When the DUP attacked Jeremy Corbyn, it left out what the British people really need to know

Nigel Dodds and Jeremy Corbyn
Peadar O'Cearnaigh

On 25 September, DUP MP Nigel Dodds launched a false and hypocritical attack on the leader of the Labour party Jeremy Corbyn.

After Corbyn praised the 11 Supreme Court judges who ruled that proroguing parliament was unlawful, Dodds turned this into an attack on Corbyn. He claimed Corbyn “supported a terrorist organisation that murdered judges” during the conflict in the north of Ireland. He then said Corbyn should have put his words “into action much, much earlier in his career”.

Dodds is wrong

Instead of making ridiculous claims about Corbyn’s past, the DUP would be better off examining its own role in the conflict in Ireland. It should examine how its founder Ian Paisley whipped up anti-Catholic sentiment in Ireland through his words. Paisley did the same through his involvement in the Ulster Resistance movement where he called on:

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Every Ulsterman must be recruited to resist – by whatever means the situation demands

The DUP should also examine its more recent connections to terrorists. This is the truth that British people need to know to get a more complete understanding of the armed conflict in Ireland.

Dodds’ statement was both out of order and false. This is because Corbyn never supported terrorism nor the use of force by any side. In fact, Corbyn worked for peace in Ireland and supported the Good Friday Agreement (GFA), which brought peace to Ireland in 1998 after a 30-year armed conflict.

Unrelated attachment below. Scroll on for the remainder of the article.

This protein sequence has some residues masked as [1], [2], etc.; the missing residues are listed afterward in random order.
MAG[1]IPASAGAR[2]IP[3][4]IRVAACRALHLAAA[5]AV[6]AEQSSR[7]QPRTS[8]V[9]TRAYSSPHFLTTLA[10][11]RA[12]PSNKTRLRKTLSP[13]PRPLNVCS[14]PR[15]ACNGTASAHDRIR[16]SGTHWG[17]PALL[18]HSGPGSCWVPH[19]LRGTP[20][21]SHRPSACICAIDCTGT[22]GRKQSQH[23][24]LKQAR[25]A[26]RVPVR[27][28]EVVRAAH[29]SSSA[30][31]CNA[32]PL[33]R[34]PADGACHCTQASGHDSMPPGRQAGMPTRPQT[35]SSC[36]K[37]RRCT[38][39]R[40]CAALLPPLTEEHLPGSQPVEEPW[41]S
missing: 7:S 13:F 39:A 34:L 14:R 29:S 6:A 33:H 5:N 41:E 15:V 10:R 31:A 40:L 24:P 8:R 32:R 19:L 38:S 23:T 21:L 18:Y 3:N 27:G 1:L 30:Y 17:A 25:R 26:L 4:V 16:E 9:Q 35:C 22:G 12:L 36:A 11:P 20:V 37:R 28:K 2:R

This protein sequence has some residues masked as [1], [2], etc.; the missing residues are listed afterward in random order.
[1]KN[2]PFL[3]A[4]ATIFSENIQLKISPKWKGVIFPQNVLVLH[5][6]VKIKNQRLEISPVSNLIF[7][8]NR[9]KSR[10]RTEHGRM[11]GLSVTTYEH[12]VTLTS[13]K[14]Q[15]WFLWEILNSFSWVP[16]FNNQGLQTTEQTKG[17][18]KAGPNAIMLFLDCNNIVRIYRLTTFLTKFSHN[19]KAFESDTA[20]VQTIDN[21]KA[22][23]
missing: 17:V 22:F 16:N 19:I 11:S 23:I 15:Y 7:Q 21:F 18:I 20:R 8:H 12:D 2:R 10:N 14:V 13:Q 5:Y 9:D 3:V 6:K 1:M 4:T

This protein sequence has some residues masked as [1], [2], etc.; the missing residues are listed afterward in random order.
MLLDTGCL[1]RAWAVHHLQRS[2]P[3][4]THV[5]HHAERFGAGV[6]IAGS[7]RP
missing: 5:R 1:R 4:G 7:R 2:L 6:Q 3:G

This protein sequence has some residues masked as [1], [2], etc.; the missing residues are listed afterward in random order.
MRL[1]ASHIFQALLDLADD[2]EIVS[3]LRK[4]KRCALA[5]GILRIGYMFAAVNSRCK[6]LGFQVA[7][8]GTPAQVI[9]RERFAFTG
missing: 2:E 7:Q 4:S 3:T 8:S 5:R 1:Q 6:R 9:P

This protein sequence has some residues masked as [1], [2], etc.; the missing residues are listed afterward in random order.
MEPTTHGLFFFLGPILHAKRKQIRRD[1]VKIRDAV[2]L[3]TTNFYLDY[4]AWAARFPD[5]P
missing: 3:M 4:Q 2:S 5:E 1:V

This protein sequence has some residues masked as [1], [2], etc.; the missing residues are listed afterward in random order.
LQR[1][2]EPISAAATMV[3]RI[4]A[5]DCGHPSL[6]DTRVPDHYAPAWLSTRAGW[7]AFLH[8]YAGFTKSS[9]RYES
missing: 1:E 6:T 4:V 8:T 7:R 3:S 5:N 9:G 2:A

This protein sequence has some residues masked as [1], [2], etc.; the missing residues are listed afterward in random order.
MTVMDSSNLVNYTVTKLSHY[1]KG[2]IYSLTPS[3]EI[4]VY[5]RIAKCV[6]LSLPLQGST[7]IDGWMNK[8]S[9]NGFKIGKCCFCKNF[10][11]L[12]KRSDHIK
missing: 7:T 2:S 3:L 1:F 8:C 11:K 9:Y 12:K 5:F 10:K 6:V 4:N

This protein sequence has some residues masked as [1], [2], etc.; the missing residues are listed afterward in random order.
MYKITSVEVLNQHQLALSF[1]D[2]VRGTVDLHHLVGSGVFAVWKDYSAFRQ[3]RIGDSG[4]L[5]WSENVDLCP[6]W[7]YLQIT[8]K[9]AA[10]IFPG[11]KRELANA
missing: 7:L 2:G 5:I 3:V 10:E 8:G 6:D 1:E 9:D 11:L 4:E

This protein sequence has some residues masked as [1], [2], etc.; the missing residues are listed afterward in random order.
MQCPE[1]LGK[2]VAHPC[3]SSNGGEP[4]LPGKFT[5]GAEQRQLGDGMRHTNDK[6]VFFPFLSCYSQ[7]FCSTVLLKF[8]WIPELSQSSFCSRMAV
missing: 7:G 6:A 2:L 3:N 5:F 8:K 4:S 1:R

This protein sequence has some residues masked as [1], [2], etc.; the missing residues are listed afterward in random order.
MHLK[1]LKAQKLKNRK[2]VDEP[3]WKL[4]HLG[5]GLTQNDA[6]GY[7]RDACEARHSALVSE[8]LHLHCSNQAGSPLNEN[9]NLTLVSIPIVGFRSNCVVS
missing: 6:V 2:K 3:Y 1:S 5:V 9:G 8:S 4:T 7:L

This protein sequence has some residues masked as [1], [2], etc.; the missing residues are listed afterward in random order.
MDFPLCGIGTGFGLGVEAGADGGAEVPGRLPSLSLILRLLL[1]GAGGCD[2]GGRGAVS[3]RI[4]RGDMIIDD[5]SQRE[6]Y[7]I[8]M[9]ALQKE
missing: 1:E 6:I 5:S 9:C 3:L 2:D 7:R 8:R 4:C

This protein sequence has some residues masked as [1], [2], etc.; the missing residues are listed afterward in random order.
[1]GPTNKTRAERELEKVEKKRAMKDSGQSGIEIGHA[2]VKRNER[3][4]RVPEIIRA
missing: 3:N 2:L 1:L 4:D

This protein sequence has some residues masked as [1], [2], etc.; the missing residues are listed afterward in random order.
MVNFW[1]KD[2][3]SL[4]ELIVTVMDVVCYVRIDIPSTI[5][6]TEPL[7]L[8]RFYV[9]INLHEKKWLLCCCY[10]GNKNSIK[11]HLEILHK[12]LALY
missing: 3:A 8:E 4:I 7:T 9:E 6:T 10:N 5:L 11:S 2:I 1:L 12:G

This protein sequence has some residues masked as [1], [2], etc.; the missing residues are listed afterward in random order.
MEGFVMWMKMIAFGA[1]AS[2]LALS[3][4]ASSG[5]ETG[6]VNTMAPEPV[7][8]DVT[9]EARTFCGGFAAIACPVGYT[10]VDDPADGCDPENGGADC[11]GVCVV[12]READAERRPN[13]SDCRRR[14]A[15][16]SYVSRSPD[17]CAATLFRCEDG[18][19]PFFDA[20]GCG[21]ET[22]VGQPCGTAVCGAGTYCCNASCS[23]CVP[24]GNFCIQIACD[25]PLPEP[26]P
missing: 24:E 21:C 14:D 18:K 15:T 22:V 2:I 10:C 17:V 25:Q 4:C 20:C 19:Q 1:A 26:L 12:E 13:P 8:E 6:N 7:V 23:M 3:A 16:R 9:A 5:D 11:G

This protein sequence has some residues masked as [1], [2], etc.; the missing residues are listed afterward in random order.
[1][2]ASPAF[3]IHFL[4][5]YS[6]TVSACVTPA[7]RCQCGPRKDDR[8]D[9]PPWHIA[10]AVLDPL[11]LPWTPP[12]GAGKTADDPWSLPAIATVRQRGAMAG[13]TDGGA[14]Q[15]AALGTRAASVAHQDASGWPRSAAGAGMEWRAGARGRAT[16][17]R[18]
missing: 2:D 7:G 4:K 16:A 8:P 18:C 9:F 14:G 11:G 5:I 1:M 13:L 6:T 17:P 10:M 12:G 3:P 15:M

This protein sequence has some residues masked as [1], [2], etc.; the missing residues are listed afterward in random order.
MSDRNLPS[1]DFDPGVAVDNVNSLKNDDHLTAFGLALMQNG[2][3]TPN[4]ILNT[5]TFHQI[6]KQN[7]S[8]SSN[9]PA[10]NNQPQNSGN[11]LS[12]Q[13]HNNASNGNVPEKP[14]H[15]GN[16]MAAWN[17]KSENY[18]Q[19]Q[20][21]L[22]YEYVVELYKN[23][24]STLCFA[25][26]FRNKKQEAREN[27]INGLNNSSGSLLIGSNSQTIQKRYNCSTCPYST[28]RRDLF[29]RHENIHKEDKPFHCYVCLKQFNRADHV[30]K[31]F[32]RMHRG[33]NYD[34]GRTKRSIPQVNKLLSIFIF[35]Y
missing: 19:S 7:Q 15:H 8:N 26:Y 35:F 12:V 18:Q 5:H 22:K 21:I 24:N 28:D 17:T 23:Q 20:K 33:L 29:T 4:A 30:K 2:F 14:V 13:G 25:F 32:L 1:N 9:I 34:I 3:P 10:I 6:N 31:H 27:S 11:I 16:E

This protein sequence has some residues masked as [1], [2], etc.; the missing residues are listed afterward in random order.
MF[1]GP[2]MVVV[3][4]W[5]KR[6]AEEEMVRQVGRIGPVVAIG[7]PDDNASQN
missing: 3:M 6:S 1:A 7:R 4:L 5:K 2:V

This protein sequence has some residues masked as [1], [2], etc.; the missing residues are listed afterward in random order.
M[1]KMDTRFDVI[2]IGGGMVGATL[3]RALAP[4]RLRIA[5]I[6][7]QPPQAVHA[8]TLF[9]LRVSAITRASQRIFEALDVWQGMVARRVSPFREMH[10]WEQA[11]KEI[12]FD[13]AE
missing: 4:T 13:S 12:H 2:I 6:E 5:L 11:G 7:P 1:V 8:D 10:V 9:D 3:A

On 8 August 2015, Corbyn said:

I condemn what was done by the British Army as well as by other sides as well.

In May 2017 he aslo stated:

I condemn all the bombing by both the loyalists and the IRA.

More importantly, Corbyn and shadow chancellor John McDonnell entered into dialogue with Irish republicans to bring about peace.

Dodds is a hypocrite

Key figures in the DUP were involved in the formation of the paramilitary group, Ulster Resistance. The Ulster Resistance, whose beginning Nigel Dodds played a role in, was described as a “secret army”.

So if Dodds wanted to attack someone’s ‘terrorist past’, he need have looked no further than his own party. In fact, Dodds could have delivered that same speech to his party colleague MP Sammy Wilson, sitting on the bench behind him. On 10 November 1986 in Belfast, and as lord mayor of the city, Sammy Wilson presided over that Ulster Resistance rally.

What’s more, unlike Jeremy Corbyn, the DUP consistently opposed the GFA. And even though it finally agreed to shared power with Sinn Féin in 2007, it still hasn’t fully accepted the GFA. So when the current DUP leader Arlene Foster says the GFA is ‘not sacrosanct’, it’s hardly surprising.

The real threat to peace and democracy

Those in the Commons and beyond who refused to accept Boris Johnson’s proroguing parliament were right. Johnson’s action was both unlawful and a disgraceful attack on democracy.

So baseless attacks like this one from Dodds, or any other MP for that matter, are designed to confuse and distract from such attacks. His present day comments, and the past actions of his party, show how unfit he and his colleagues are to have a role in government.

Featured image via Twitter – skybluewheelie / Flickr – Garry Knight

 

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